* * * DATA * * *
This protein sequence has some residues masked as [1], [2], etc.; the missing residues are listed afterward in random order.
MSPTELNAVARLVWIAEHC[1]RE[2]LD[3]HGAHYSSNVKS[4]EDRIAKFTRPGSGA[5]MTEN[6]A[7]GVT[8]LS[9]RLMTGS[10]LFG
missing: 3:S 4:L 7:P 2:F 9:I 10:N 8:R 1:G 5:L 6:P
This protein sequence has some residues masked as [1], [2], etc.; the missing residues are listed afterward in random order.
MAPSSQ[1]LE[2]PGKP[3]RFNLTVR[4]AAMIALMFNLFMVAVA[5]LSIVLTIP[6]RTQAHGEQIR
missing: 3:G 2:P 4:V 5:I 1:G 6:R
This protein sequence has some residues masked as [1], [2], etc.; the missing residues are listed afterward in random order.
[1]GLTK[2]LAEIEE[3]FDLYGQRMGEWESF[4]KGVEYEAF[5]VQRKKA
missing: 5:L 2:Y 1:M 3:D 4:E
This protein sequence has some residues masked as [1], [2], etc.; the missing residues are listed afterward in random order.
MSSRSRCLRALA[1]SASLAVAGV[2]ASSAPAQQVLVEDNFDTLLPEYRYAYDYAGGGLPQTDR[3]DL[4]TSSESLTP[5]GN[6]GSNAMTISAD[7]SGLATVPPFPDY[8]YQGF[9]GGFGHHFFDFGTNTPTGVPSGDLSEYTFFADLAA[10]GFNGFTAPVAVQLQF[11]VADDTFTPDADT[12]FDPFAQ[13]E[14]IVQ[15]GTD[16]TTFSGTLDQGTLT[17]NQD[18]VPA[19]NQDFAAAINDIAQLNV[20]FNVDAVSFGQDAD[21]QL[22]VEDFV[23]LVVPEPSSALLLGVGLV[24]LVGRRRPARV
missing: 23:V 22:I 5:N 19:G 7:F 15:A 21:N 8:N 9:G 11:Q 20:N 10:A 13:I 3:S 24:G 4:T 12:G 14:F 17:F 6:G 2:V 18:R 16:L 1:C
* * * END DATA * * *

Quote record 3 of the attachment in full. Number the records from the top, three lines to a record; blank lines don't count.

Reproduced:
This protein sequence has some residues masked as [1], [2], etc.; the missing residues are listed afterward in random order.
[1]GLTK[2]LAEIEE[3]FDLYGQRMGEWESF[4]KGVEYEAF[5]VQRKKA
missing: 5:L 2:Y 1:M 3:D 4:E